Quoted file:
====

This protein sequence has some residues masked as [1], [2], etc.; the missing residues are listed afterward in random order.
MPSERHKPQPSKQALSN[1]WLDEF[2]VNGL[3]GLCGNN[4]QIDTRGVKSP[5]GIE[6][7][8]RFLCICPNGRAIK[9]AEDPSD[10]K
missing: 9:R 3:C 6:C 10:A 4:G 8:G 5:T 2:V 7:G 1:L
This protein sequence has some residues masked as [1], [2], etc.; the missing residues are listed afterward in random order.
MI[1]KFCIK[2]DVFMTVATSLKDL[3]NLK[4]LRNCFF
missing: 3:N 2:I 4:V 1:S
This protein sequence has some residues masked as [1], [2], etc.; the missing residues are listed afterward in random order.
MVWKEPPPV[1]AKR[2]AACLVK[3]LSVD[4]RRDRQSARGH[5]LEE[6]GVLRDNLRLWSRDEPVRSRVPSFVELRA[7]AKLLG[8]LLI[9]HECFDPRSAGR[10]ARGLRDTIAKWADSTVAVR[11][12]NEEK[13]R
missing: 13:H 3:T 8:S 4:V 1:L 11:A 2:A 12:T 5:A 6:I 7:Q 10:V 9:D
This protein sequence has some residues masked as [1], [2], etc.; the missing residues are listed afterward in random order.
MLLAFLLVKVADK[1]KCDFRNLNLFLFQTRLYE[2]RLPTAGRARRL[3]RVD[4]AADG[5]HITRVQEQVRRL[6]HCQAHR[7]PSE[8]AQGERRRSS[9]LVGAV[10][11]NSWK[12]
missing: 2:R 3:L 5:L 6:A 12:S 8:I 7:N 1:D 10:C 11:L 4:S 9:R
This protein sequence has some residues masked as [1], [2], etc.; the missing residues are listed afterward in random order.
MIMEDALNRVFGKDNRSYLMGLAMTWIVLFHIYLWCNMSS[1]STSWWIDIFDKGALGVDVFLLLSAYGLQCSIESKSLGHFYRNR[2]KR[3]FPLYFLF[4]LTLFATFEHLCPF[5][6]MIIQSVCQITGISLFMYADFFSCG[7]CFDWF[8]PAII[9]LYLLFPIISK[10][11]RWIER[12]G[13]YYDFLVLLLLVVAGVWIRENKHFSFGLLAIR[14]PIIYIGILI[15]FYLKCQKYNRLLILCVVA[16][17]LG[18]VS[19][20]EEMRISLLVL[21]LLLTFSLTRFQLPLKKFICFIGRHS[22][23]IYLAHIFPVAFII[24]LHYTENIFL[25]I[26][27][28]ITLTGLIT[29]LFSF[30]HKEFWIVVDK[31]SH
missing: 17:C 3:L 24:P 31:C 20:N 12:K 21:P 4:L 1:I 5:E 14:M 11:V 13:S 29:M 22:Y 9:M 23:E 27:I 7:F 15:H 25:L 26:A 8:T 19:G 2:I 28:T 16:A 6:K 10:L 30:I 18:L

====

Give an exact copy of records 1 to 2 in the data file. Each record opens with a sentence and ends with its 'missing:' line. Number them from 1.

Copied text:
This protein sequence has some residues masked as [1], [2], etc.; the missing residues are listed afterward in random order.
MPSERHKPQPSKQALSN[1]WLDEF[2]VNGL[3]GLCGNN[4]QIDTRGVKSP[5]GIE[6][7][8]RFLCICPNGRAIK[9]AEDPSD[10]K
missing: 9:R 3:C 6:C 10:A 4:G 8:G 5:T 2:V 7:G 1:L
This protein sequence has some residues masked as [1], [2], etc.; the missing residues are listed afterward in random order.
MI[1]KFCIK[2]DVFMTVATSLKDL[3]NLK[4]LRNCFF
missing: 3:N 2:I 4:V 1:S